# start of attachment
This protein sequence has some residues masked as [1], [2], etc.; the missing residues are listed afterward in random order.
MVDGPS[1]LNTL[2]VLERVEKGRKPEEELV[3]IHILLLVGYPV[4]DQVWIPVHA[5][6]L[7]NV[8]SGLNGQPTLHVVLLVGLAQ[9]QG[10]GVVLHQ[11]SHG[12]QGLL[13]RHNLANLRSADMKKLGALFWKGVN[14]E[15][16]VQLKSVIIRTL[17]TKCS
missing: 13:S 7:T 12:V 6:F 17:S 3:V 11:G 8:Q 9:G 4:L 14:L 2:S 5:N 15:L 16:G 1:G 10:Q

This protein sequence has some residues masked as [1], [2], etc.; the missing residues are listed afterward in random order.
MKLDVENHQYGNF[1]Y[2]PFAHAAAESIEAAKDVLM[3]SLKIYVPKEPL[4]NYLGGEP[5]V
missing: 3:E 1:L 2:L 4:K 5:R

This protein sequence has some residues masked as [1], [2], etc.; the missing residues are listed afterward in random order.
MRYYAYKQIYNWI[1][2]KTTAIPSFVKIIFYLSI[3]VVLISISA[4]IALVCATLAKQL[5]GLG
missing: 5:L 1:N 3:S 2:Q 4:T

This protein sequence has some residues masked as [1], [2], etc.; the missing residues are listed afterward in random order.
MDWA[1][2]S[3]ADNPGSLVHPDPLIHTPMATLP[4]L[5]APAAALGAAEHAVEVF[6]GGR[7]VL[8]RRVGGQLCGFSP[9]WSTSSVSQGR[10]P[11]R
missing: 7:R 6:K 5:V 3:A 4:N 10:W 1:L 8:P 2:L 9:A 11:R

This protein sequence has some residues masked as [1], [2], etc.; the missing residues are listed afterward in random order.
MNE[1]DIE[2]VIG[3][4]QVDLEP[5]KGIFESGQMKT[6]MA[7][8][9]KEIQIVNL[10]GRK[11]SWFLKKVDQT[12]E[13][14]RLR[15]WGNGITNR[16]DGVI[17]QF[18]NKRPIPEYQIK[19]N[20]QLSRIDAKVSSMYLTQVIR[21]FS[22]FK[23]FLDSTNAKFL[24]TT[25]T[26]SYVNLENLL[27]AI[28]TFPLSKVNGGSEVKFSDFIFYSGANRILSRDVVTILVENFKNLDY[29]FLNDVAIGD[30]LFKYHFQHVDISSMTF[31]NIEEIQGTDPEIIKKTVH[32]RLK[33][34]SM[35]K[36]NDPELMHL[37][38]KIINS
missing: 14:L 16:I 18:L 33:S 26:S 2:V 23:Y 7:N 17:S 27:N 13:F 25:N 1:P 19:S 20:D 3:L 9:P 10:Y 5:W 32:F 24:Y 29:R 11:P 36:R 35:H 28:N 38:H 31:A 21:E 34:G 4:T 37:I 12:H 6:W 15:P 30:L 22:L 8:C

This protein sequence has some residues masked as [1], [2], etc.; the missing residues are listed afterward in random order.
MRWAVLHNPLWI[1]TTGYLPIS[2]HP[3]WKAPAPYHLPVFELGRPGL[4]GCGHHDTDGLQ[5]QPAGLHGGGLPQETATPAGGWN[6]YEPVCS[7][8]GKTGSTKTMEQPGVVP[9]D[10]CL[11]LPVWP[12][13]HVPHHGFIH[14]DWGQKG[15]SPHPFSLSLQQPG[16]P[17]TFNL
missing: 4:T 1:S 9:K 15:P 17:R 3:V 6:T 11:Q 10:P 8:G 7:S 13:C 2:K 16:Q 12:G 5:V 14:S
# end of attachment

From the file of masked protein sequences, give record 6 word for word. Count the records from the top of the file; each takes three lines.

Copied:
This protein sequence has some residues masked as [1], [2], etc.; the missing residues are listed afterward in random order.
MRWAVLHNPLWI[1]TTGYLPIS[2]HP[3]WKAPAPYHLPVFELGRPGL[4]GCGHHDTDGLQ[5]QPAGLHGGGLPQETATPAGGWN[6]YEPVCS[7][8]GKTGSTKTMEQPGVVP[9]D[10]CL[11]LPVWP[12][13]HVPHHGFIH[14]DWGQKG[15]SPHPFSLSLQQPG[16]P[17]TFNL
missing: 4:T 1:S 9:K 15:P 17:R 3:V 6:T 11:Q 10:P 8:G 7:S 13:C 2:K 16:Q 12:G 5:V 14:S